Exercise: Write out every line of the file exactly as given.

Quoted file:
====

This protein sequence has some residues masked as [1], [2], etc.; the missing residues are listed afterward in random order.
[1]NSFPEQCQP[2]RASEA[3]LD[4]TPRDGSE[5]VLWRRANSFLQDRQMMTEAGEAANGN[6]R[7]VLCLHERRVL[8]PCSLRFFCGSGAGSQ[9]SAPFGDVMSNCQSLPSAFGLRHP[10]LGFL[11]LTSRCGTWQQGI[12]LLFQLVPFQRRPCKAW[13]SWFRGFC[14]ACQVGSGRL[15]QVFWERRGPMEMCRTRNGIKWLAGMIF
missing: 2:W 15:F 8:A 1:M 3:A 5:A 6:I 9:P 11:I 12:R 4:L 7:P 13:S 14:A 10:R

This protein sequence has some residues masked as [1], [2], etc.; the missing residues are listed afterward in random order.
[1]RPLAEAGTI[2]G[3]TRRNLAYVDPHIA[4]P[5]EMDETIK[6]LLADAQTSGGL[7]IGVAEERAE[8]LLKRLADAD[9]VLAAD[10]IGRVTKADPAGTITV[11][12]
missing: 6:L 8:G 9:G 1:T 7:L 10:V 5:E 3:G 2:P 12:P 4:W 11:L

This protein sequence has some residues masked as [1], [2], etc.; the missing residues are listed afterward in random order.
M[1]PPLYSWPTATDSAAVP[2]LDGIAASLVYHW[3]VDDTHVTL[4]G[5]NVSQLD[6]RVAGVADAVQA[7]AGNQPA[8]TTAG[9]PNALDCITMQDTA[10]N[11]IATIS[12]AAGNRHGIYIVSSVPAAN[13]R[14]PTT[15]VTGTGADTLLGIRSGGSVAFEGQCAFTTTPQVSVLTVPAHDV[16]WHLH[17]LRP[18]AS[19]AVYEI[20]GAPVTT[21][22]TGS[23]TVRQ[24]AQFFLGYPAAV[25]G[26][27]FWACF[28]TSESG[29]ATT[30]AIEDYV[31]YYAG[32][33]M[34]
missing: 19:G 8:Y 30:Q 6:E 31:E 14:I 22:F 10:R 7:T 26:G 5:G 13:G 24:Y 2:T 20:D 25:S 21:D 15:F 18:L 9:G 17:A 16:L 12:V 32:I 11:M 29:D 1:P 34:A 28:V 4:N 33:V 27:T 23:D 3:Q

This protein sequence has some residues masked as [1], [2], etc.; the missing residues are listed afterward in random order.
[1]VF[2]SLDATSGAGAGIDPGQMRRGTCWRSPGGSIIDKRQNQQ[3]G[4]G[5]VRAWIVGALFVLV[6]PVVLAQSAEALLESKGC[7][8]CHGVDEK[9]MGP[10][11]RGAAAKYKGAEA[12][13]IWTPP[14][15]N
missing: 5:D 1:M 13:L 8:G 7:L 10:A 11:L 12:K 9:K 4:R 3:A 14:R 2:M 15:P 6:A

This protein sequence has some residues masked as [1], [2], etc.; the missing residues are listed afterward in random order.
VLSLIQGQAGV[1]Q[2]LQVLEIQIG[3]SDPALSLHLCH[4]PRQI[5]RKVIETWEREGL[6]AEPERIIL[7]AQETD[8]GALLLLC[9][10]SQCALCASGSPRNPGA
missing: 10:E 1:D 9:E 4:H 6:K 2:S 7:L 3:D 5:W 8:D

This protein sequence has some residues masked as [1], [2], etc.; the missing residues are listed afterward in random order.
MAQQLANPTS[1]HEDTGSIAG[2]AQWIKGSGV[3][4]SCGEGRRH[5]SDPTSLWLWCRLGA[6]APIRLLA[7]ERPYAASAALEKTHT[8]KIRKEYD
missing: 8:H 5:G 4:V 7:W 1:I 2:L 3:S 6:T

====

This protein sequence has some residues masked as [1], [2], etc.; the missing residues are listed afterward in random order.
[1]NSFPEQCQP[2]RASEA[3]LD[4]TPRDGSE[5]VLWRRANSFLQDRQMMTEAGEAANGN[6]R[7]VLCLHERRVL[8]PCSLRFFCGSGAGSQ[9]SAPFGDVMSNCQSLPSAFGLRHP[10]LGFL[11]LTSRCGTWQQGI[12]LLFQLVPFQRRPCKAW[13]SWFRGFC[14]ACQVGSGRL[15]QVFWERRGPMEMCRTRNGIKWLAGMIF
missing: 2:W 15:F 8:A 1:M 3:A 5:A 6:I 9:P 11:I 12:R 4:L 7:P 13:S 14:A 10:R

This protein sequence has some residues masked as [1], [2], etc.; the missing residues are listed afterward in random order.
[1]RPLAEAGTI[2]G[3]TRRNLAYVDPHIA[4]P[5]EMDETIK[6]LLADAQTSGGL[7]IGVAEERAE[8]LLKRLADAD[9]VLAAD[10]IGRVTKADPAGTITV[11][12]
missing: 6:L 8:G 9:G 1:T 7:L 10:V 5:E 3:G 2:P 12:P 4:W 11:L

This protein sequence has some residues masked as [1], [2], etc.; the missing residues are listed afterward in random order.
M[1]PPLYSWPTATDSAAVP[2]LDGIAASLVYHW[3]VDDTHVTL[4]G[5]NVSQLD[6]RVAGVADAVQA[7]AGNQPA[8]TTAG[9]PNALDCITMQDTA[10]N[11]IATIS[12]AAGNRHGIYIVSSVPAAN[13]R[14]PTT[15]VTGTGADTLLGIRSGGSVAFEGQCAFTTTPQVSVLTVPAHDV[16]WHLH[17]LRP[18]AS[19]AVYEI[20]GAPVTT[21][22]TGS[23]TVRQ[24]AQFFLGYPAAV[25]G[26][27]FWACF[28]TSESG[29]ATT[30]AIEDYV[31]YYAG[32][33]M[34]
missing: 19:G 8:Y 30:Q 6:E 31:E 14:I 22:F 10:R 7:T 26:G 5:G 13:G 24:Y 2:T 20:D 25:S 21:D 15:F 18:L 9:G 17:A 16:L 12:V 32:I 11:M 29:D 1:P 34:A 28:V 4:N 33:V 27:T 23:D 3:Q

This protein sequence has some residues masked as [1], [2], etc.; the missing residues are listed afterward in random order.
[1]VF[2]SLDATSGAGAGIDPGQMRRGTCWRSPGGSIIDKRQNQQ[3]G[4]G[5]VRAWIVGALFVLV[6]PVVLAQSAEALLESKGC[7][8]CHGVDEK[9]MGP[10][11]RGAAAKYKGAEA[12][13]IWTPP[14][15]N
missing: 5:D 1:M 13:L 8:G 7:L 10:A 11:L 12:K 9:K 4:R 3:A 14:R 2:M 15:P 6:A

This protein sequence has some residues masked as [1], [2], etc.; the missing residues are listed afterward in random order.
VLSLIQGQAGV[1]Q[2]LQVLEIQIG[3]SDPALSLHLCH[4]PRQI[5]RKVIETWEREGL[6]AEPERIIL[7]AQETD[8]GALLLLC[9][10]SQCALCASGSPRNPGA
missing: 10:E 1:D 9:E 4:H 6:K 2:S 7:L 3:D 5:W 8:D

This protein sequence has some residues masked as [1], [2], etc.; the missing residues are listed afterward in random order.
MAQQLANPTS[1]HEDTGSIAG[2]AQWIKGSGV[3][4]SCGEGRRH[5]SDPTSLWLWCRLGA[6]APIRLLA[7]ERPYAASAALEKTHT[8]KIRKEYD
missing: 8:H 5:G 4:V 7:W 1:I 2:L 3:S 6:T